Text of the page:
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On October 6, 2014, the United States Supreme Court denied review of two federal legal cases in which the U.S. Court of Appeals for the 10th Circuit ruled that denying same-sex couples the freedom to marry in Utah and Oklahoma is unconstitutional. Because Colorado is also in the 10th Circuit, the ruling created a binding precedent throughout the circuit, including in Colorado. Following the Supreme Court’s decision to deny review, all parties agreed that a stay in a separate federal marriage ruling in Colorado – which also declared the state’s ban unconstitutional – should be lifted.

The stay was in a July 23 ruling, when U.S. District Court Judge Raymond P. Moore struck down Colorado’s ban on marriage for same-sex couples in Burns v. Hickenlooper. The decision was stayed pending an appeal to the 10th Circuit, and stayed further pending action from the U.S. Supreme Court. Since the Court denied review in the 10th Circuit cases, all parties argued that it was time to lift the stay and allow the Burns ruling to take effect in Colorado.


In 2006, anti-gay forces in Colorado pushed through an anti-marriage constitutional amendment that excluded same-sex couples from marriage.

In 2009, Colorado approved the Designated Beneficiary Agreements Act of 2009, allowing same-sex couples to access some of the benefits that marriage affords.

In February 2011, the Colorado legislature considered the Colorado Civil Union Act of 2011, which passed out of the state Senate but failed in the House. In May 2012, the Colorado legislature was set to discuss the Colorado Civil Union Act of 2012, which would have granted same-sex couples some of the benefits of marriage. However, due to legislative inaction and a refusal to discuss the bill, the legislation failed.

On March 21, 2013, Gov. John Hickenlooper signed a bill into law to allow same-sex couples to join together in civil union. The law took effect on May 1.

On July 9, 2014, District Court Judge C. Scott Crabtree struck down Colorado’s ban on marriage for same-sex couples in two consolidated state court cases seeking the freedom to marry and respect for marriages legally performed in other states. The ruling was stayed pending the U.S. Supreme Court’s decision in a separate case, filed in federal court (see above).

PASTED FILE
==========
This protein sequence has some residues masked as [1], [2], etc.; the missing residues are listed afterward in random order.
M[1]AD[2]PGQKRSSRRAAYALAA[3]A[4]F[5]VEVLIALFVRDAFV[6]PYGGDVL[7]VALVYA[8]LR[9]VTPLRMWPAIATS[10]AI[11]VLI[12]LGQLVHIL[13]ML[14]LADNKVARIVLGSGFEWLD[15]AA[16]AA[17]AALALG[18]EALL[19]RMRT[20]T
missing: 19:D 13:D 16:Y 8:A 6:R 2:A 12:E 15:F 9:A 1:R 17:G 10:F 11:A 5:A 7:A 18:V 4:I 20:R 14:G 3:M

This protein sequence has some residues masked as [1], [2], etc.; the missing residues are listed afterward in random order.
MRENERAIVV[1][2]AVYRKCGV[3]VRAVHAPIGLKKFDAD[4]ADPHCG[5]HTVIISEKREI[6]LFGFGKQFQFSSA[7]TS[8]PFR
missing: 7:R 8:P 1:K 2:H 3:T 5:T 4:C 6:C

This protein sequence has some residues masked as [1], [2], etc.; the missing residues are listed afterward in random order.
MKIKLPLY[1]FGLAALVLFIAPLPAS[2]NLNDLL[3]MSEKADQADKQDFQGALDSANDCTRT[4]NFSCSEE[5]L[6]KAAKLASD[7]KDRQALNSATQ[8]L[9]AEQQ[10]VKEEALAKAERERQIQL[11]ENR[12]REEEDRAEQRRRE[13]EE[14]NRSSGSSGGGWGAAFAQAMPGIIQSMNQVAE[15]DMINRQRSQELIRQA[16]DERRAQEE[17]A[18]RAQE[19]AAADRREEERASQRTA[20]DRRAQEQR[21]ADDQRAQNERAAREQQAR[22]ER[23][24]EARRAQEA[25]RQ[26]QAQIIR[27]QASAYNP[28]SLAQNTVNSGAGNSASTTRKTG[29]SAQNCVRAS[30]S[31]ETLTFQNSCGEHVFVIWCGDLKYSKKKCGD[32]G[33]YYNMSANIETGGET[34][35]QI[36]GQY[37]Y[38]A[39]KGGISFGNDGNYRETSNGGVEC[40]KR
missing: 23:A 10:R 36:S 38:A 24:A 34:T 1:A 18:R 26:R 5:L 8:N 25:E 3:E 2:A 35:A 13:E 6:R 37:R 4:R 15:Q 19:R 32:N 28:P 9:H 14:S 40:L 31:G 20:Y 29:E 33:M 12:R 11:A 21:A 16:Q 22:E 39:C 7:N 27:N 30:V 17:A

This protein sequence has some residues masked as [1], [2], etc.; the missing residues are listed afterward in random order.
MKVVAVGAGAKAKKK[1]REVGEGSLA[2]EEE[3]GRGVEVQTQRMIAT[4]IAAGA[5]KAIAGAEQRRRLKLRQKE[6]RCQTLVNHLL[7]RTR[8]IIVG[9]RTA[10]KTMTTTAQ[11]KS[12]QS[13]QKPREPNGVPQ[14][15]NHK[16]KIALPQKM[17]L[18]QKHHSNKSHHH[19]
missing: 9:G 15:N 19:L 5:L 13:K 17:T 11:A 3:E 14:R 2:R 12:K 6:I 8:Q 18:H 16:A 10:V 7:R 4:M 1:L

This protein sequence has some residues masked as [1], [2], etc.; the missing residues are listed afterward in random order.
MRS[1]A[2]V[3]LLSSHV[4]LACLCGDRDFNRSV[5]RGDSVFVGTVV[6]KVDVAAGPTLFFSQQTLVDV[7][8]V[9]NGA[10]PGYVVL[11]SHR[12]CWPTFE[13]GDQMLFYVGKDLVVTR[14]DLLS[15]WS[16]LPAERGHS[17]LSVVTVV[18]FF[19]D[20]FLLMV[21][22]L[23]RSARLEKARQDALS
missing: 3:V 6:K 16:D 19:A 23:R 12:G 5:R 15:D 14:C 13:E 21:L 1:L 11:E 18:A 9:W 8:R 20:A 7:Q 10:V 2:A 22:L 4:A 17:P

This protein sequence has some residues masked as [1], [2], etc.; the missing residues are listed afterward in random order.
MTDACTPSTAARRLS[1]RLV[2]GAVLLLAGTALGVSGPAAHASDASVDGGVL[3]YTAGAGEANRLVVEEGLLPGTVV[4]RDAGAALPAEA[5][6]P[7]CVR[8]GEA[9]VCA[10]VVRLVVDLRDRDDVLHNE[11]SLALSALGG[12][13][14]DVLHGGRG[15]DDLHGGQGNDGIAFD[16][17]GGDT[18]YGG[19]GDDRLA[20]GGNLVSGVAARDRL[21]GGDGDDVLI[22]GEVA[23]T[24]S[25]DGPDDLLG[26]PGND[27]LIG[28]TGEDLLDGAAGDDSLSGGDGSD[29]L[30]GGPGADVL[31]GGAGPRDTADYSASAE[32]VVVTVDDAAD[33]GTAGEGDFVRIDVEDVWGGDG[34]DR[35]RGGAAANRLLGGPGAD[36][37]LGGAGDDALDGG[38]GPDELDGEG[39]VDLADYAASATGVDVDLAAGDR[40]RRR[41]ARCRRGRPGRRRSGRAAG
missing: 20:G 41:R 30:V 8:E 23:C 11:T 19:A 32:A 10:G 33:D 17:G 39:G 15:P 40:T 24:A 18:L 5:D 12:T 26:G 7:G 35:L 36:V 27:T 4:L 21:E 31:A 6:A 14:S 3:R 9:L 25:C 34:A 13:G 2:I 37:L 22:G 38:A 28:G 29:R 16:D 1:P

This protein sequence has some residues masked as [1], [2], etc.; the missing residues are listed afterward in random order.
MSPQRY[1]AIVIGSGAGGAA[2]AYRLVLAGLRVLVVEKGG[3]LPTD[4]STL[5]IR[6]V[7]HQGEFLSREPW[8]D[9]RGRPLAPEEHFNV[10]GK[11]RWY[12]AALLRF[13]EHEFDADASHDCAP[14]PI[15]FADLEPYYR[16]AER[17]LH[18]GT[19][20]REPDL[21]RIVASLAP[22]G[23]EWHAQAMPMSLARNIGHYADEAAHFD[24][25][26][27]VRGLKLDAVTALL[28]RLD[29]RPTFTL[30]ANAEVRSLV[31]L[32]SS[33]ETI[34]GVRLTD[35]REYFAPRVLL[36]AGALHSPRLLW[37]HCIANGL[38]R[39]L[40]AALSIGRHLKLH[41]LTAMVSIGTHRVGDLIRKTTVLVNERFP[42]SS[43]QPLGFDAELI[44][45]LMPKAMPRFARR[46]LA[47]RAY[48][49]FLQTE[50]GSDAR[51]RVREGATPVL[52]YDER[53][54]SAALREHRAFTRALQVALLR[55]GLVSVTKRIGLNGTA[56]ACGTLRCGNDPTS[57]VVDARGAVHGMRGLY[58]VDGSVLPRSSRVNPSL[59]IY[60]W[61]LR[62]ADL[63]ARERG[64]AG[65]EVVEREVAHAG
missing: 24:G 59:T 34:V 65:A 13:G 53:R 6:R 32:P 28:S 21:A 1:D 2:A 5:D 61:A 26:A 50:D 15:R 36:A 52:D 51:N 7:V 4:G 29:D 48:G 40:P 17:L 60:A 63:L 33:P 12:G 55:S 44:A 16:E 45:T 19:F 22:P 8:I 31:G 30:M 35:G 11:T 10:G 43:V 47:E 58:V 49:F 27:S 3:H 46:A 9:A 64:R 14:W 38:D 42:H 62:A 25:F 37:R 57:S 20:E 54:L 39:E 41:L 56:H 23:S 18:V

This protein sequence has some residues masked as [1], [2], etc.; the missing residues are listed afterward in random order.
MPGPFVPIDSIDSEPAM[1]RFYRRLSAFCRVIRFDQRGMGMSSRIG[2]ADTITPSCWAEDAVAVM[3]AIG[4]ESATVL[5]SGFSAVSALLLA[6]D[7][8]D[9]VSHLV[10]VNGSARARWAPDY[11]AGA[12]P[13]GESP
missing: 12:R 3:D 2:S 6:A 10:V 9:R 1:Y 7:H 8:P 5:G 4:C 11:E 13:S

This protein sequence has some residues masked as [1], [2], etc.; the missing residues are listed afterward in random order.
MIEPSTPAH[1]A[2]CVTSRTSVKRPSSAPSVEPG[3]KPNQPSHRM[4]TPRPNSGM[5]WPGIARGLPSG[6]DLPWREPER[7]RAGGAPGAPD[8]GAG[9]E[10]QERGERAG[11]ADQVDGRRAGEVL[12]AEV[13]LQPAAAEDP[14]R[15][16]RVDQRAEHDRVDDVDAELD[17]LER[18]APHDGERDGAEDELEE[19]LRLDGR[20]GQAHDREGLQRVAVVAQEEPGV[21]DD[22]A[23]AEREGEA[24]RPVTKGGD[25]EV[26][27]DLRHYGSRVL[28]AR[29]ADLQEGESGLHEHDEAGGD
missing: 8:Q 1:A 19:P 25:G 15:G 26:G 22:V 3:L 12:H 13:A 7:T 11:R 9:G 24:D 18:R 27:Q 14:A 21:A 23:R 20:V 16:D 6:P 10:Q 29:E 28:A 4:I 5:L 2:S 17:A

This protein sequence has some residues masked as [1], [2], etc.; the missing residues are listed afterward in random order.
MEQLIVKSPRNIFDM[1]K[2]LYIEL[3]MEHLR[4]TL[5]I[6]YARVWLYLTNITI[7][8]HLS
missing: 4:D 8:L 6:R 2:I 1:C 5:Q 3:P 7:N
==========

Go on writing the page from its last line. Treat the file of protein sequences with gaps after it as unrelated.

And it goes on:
Colorado: Support for the freedom to marry has reached a record high in Colorado, with 56% in support and only 36% who are opposed. Voters under 45 favor marriage for same-sex couples by a 71/21 margin. (Public Policy Polling, March 2014)


  • Why Marriage Matters Colorado is the grassroots public education campaign to build support for the freedom to marry in Colorado.
  • One Colorado is a statewide advocacy organization dedicated to securing and protecting equality and opportunity for lesbian, gay, bisexual, and transgender (LGBT) Coloradans and their families.
  • The ACLU of Colorado is the state affiliate of the American Civil Liberties Union, committed to standing up for equality for all Coloradans.
  • Freedom to Marry is the campaign to win marriage for same-sex couples nationwide.


According to The Williams Institute's analysis of the 2010 U.S. Census, 12,424 same-sex couples are living in Colorado, representing 6.3 same-sex couples per 1,000 households.

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Federal judge in Colorado strikes down marriage ban in 27th pro-marriage ruling

Today, July 23, U.S. District Court Judge Raymond P. Moore struck down Colorado’s ban on marriage for same-sex couples, following a month-long flurry of activity on marriage in the Centennial State.

Colorado judge strikes down state’s marriage ban; 24th consecutive win in 1 year

Today, July 9, a state judge struck down Colorado’s ban on marriage for same-sex couples, marking the 24th consecutive ruling in favor of the freedom to marry (with no rulings against) since June 2013.

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Colorado Census Snapshot

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